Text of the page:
My baloney has a first name. It's Mortadella. I'll bet you already know that baloney is a bastardization of bologna—actually, Bologna, for the city in Italy from whence this delectable pork sausage hails. But are you aware that it's named for the mortar (mortaio) that in conjunction with a pestle was originally responsible for the finely ground meat that forms the basis of this heat-cured salume? (Salume is how Italians refer to charcuterie or, more basely, cold cuts.) I have no love for Oscar Mayer's offspring, and shudder to think what goes into those inspid, rubbery slices. They're barely fit to kiss the hem of the real deal: a rich, dense and savory concoction, flavored with garlic, coriander, nutmeg and sometimes studded with pistachios.
this is not your childhood bologna
I get my mortadella at Eataly
's fabulous salumeria where I can have it cut to order in a thick slab. For some gathering over the next month I may even make this recipe
I came across for "Mortadella Smear" in Saveur.
Trust me, it surpasses its unfortunate name in every way. Pureed mortadella enriched with a velouté sauce and a little cream, slathered on grilled bread and drizzled with balsamic. What's not to like? This diverges wildly from the mortadella of yore and is more akin to paté whipped up by a lazy Italian contessa.
Mortadella has a fair amount of fat, so it fries up beautifully crisp. You can do thin slices, which are quite nice, almost chip-like, but I prefer chubby little cubes that come out chewy with crunchy edges. The perfect vehicle for them? A fresh escarole salad tossed with tangy anchovy dressing.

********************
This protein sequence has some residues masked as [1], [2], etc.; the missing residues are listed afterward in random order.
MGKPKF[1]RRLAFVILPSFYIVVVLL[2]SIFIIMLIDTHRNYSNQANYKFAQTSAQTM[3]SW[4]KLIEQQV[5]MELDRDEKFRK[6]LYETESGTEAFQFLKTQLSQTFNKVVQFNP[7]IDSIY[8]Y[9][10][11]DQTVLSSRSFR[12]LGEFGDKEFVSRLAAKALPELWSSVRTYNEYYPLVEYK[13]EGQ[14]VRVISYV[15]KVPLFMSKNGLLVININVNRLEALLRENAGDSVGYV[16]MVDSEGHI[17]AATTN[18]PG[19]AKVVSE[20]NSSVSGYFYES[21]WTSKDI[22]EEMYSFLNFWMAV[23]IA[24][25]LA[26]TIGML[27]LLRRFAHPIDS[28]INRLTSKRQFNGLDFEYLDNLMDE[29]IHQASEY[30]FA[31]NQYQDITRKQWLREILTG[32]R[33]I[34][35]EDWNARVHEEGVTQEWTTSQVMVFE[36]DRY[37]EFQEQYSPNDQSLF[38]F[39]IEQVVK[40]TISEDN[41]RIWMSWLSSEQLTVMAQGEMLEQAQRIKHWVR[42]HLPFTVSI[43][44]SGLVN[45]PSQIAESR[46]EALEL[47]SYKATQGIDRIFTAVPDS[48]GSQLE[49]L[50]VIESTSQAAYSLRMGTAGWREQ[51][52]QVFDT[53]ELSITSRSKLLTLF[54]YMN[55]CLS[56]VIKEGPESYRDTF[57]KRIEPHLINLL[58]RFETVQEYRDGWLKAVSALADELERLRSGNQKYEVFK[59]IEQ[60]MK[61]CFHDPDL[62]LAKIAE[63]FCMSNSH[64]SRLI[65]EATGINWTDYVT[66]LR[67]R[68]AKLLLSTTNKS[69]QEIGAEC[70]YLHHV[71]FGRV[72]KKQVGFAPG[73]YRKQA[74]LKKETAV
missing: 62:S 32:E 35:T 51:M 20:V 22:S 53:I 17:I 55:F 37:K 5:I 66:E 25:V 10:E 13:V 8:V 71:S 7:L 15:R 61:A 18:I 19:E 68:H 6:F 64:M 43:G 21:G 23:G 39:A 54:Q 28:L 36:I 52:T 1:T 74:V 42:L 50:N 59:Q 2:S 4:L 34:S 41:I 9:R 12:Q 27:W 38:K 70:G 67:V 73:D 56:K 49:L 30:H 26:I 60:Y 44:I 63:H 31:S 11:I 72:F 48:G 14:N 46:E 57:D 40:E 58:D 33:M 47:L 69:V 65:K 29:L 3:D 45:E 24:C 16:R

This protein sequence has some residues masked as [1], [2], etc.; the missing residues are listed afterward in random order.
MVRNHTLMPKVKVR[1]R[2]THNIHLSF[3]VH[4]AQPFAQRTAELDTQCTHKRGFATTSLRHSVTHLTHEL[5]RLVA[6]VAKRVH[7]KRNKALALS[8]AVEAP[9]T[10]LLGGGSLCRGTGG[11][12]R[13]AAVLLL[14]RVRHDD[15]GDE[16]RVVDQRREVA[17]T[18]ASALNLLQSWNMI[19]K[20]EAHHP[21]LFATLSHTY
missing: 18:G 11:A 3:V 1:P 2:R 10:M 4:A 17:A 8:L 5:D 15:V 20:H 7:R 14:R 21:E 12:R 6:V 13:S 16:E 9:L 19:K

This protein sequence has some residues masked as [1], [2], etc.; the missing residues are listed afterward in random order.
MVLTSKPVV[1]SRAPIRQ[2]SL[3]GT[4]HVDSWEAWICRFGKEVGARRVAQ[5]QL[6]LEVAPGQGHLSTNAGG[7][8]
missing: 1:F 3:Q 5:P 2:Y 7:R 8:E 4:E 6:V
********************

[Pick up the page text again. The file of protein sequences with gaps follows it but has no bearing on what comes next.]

Escarole, also known as "broad-leaved endive" (but not called that by anyone you know) is a member of the chicory family, along with puntarelle
, radicchio and Belgian endive. It's slightly sweeter than its bitter brethren and is a sadly under-appreciated green. (Here's
a recipe for a very simple escarole soup.) Delicious cooked—sauteed with shallots and chile, wilted in garlicky oil—escarole is secretly a salad diva. Served raw, it's gutsy without being aggressive and has gently curled edges that are made for cupping dressing.
We had this salad one night for dinner along with cups of creamy butternut squash soup sprinkled with spicy toasted squash seeds, and it reminded me that I've been meaning to talk to you about something: GARNISHES. The way you finish a dish can make the difference between good and extraordinary. G calls it "kicking it up a notch"—unabashedly ripping off Emeril's catch-phrase—and it's a call to action in the kitchen. You can always make something just that much better with an extra drizzle of spicy green olive oil, sprinkling of coarse sea salt, frizzle of herbs or dollop of crème fraîche.
This is where the notion of condiments comes into play. Homemade chutney, spiced pumpkin seeds, curry salt, fried sage, pickled onions—these have the power to bring your cooking into focus by adding flavor and textural counterpoints. Use your imagination, your creativity and your palate, and have fun gilding the lily.
At this gastronomically obsessed point in the 21st century, few of us think of food as simply sustenance. Do you eat for pleasure? For energy? For nutrition? Hopefully, these are all factors you consider. What about food as medicine? Some of my best friend are doctors (no, really) and I can see them rolling their eyes already. Look, I afford Western medicine its due; I see my internist and gynecologist for regular check-ups. But they often don't/can't give me the sort of fine-tuning I get from my nutritionist or my cranial-sacral therapist. And, to be perfectly frank, after watching my father, my mother and my husband (before G) die slow and agonizing deaths—all three in the care of very good doctors—I'm just not much of a believer in sticking to that one path. I think what we put in our bodies can have a huge impact (positive and negative) on our health. So I was so happy when my good friend Stephanie, who has recently suffered some painful gallstone attacks, decided to try to avoid the surgery that was immediately prescribed. I was even more thrilled when she went to see Sally Kravich
, my wonderful nutritionist, to see how she could manage this condition with diet. And I was flattered when she asked me for some soup recipes to help get her through this period without feeling too deprived.